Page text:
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Turnkey Real Estate Investing

5 min read

The Real Estate Investor's Guide to Curating Educational Resources

Tue, Oct 24, 2017

realestateinvestor-educationresources-realestateinvestment.jpgTake one look at Google and you’ll see that there’s content for days on real estate investment. Anyone looking to learn has a wealth of resources at their fingertips. The problem, naturally, is that it can be information overload!

With so many people out there throwing their two cents into the ring, it can be difficult for an investor to know who to trust. Just about anyone can start a blog, publish an ebook, or make a video to put up on Youtube.

How do you know your sources are good? How can real estate investors curate the best educational resources not only so they don’t waste time wading through sub par content, but so they aren’t misled by bad or unbalanced information?

Here are a few tips.

5 Signs an Educational Resource is Worth Following

They Speak from Experience

You should be able to tell fairly quickly whether or not a resource is speaking from experience. There are a few ways to tell. One, detailed anecdotal evidence. They may tell stories about their investment career, their successes and failures, the processes involved, and how they do it all in detail. These kinds of investors, the ones who give you a real look into what they do, are the kind you can trust to give you good information. They actually pull back the curtain and let you see it all—good and bad. The other thing you can look for apart from anecdotal evidence is simple technical knowledge.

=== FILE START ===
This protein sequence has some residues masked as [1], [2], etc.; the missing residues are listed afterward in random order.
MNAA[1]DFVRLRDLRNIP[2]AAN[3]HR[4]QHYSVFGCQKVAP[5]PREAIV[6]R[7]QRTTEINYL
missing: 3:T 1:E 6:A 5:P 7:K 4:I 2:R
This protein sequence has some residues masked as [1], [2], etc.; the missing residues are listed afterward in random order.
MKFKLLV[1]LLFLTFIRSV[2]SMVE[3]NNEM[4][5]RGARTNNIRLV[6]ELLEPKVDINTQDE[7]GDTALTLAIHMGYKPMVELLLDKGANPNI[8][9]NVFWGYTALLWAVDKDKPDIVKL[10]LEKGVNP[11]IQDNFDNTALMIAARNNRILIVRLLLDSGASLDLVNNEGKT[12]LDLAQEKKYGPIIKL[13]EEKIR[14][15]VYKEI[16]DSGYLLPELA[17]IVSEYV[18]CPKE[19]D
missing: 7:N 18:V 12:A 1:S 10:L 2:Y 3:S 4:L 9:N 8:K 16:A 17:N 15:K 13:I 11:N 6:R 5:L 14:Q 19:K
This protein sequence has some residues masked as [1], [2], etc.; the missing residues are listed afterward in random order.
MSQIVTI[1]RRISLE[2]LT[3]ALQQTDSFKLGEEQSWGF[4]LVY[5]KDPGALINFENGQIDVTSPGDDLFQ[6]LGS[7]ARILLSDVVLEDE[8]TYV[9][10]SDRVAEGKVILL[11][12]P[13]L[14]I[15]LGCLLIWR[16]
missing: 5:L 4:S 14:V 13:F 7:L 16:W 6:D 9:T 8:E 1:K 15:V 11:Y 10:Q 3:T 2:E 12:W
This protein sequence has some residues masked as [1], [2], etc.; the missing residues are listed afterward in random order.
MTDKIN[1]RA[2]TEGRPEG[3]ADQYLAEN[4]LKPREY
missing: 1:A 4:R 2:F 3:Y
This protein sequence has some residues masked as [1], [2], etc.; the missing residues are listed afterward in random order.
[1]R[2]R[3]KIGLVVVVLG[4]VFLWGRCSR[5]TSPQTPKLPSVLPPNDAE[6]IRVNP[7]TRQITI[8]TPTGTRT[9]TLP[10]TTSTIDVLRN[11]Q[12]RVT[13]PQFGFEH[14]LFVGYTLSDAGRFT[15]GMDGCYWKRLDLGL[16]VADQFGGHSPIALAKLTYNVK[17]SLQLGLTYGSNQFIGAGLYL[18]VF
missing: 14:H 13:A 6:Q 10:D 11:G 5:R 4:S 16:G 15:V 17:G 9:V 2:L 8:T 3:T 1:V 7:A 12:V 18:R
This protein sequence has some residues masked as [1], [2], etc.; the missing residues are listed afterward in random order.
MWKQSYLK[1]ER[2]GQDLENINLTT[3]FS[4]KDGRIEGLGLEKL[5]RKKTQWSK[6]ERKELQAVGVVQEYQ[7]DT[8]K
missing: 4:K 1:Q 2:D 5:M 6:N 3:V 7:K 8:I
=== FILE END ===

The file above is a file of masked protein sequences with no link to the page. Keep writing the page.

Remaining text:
Do they know what they’re talking about? If you’re new to real estate investment it may be harder to discern. Even if you don’t personally know from your own experience when something is “off,” there are a few indicators that they might not be leading you in the right direction.

  • They directly contradict numerous sources in the same sphere of investing they inhabit.
  • They appeal to emotions rather than intellect or facts to convince you of something.
  • They do not have any credentials to speak of.

Be on guard!

They Offer Substance in Their Content

When you take the time out of your day to further your education, you want the sources you use to be worth your while. Have you ever read an article or ebook and realized it was just a big waste of your time? It just didn’t offer you anything of substance.

Here’s a common tactic real estate gurus will throw at their audience: they wrap up a lot of emotional appeals and hopes of getting rich in technical jargon that isn’t really saying anything. It’s a lot like listening to a motivational speaker.

Imagine trying to learn how to drive a car, but instead of telling you what to do, you instructor just keeps telling you about all the amazing places you can drive to when you learn, how cheap gas is right now, and how easy it is to qualify for a car loan. It doesn’t help you learn how to drive the car!

They’re selling you on the experience but they aren’t actually helping you do any of it effectively. When you’re building a library of resources, look for the authors who dispense real information.